7. Genealogist Walter V. Ball attributed Lilly’s disappearance from the historical record to gaps in the archival record. The only record associated with Wheeler after Portteus’ last will and testament that typically required a wife’s signature appears in 1803. Because Lilly is not mentioned on the power of attorney document, Ball posits that she died before it was signed. Walter V. Ball, “The Ancestors of Susan Wheeler Decatur,” unpublished, White House Historical Association Files, 9-10.
  8. Stephen Decatur escorted the Tunisian Ambassador, Sidi Soliman Melimeni, as part of his naval duties. “James Madison from Soliman Melimeni, 25 August 1806,” Founders Online, National Archives and Records Administration,
  9. On October 31, 1803, the USS Philadelphia ran aground off the coast of Tripoli. The ship was captured by Barbary Pirates and its crew, including Captain William Bainbridge, was taken hostage. On the evening of February 16, 1804, Decatur and a group of seventy-five men sailed the Mastico, a Tripolitan ketch captured by Captain Edward Preble, and renamed the USS Intrepid, into Tripoli harbor disguised as Maltese sailors. Once the men were close enough to the Philadelphia, they boarded the ship, fought the enemy sailors aboard, and then set the ship ablaze to prevent the Barbary pirates from using the Philadelphia against Americans. Decatur earned the rank of captain, for his leadership and valor in attempting to recapture Philadelphia.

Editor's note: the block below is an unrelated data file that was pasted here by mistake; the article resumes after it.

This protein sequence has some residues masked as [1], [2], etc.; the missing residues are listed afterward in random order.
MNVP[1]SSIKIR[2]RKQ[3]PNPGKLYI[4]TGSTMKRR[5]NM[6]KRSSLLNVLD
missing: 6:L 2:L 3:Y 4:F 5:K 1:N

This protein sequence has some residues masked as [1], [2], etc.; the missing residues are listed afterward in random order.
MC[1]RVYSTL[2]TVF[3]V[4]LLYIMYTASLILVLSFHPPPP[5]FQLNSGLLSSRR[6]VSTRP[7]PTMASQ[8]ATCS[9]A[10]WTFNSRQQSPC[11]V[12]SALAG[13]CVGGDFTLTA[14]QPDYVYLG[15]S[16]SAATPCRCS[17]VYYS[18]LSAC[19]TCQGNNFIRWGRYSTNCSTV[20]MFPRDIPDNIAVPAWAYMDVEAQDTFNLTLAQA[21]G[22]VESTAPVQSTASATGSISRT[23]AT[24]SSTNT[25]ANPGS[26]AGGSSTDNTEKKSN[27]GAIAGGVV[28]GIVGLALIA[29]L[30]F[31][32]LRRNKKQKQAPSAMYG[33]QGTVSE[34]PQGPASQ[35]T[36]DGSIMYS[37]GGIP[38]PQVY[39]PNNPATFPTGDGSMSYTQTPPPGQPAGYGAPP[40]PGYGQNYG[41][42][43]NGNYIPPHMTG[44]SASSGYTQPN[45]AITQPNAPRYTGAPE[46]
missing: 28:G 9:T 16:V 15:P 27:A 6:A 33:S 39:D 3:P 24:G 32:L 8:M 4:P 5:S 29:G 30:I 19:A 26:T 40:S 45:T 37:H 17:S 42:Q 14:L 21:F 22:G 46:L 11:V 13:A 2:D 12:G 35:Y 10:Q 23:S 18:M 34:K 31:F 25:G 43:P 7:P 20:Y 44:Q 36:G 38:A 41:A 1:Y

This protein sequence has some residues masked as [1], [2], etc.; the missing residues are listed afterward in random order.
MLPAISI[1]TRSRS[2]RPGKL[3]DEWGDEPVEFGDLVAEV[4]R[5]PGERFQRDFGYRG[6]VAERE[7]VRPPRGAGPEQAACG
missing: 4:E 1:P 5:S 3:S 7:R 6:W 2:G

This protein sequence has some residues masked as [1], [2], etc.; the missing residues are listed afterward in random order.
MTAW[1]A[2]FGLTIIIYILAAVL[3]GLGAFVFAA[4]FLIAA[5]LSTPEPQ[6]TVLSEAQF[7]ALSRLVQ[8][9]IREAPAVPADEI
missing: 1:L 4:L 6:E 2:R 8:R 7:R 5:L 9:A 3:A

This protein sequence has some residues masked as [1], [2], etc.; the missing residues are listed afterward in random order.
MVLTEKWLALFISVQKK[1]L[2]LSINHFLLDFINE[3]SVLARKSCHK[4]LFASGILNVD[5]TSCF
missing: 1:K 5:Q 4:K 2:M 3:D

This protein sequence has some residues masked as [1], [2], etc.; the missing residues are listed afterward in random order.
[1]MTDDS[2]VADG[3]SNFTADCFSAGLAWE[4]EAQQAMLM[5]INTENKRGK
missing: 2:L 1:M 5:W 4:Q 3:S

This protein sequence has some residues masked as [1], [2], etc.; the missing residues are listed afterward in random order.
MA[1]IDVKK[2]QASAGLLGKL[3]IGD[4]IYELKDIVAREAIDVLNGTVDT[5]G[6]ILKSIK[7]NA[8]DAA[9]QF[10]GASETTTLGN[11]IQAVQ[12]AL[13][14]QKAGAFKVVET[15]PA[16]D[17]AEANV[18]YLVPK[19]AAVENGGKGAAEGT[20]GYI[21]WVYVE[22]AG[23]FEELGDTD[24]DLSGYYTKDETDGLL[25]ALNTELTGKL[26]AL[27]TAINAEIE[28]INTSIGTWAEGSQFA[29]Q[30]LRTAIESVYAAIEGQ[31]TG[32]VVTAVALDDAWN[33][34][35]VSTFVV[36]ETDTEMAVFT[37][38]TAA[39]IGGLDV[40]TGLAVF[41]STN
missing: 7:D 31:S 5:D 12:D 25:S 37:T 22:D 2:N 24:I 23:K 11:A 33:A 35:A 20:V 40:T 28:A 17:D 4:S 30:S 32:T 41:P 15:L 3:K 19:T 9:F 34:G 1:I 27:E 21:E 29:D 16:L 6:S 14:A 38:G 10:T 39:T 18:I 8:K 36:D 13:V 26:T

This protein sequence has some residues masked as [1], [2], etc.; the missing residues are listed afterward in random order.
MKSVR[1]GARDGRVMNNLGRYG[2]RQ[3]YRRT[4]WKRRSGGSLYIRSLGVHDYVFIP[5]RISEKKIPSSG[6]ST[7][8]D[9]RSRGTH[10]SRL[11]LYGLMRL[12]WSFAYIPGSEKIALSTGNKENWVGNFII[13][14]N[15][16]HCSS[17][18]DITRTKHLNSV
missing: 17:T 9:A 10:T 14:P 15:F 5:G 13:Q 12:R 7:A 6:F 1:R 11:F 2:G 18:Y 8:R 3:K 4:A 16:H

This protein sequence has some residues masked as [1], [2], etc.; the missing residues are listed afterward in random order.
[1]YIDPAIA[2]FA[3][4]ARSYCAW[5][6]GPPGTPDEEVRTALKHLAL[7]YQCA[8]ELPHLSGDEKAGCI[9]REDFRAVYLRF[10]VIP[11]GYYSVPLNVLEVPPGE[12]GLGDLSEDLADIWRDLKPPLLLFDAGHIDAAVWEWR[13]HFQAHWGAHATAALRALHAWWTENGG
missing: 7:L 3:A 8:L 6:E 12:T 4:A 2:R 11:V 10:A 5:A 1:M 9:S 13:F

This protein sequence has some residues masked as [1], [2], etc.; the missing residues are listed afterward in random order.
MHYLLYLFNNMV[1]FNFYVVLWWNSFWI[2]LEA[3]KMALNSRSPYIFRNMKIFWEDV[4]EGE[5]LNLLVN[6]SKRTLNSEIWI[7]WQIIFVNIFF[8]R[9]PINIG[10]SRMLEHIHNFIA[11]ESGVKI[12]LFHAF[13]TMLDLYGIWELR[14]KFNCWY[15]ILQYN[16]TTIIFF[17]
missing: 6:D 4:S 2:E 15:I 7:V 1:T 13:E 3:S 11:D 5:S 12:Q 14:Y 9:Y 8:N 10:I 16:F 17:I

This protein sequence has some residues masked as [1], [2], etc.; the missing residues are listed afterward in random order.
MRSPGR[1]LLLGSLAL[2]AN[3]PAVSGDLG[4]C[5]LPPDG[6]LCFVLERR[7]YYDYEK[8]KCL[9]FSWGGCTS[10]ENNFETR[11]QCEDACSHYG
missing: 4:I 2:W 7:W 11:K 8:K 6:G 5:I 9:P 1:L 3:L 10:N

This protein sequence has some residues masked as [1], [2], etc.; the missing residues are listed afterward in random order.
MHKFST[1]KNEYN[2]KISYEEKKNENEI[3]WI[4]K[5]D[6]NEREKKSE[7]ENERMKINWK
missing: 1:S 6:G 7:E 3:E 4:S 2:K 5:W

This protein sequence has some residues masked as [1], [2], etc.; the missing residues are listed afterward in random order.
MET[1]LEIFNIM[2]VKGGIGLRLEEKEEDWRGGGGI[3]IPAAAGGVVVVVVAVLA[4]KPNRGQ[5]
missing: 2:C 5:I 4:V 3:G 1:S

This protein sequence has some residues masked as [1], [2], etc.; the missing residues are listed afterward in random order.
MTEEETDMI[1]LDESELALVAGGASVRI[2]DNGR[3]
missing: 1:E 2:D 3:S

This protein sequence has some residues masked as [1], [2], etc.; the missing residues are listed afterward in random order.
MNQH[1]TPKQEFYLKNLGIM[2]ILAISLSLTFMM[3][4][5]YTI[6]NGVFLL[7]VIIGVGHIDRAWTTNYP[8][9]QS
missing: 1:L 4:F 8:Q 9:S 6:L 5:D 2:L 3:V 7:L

10. “Married,” Norfolk Gazette Public Ledger, Kirn Memorial Library, Norfolk, Virginia, March 10, 1806.
  11. Robert J. Allison, Stephen Decatur: American Naval Hero, 1779-1820, (Amherst: University of Massachusetts Press, 2005), 80-83.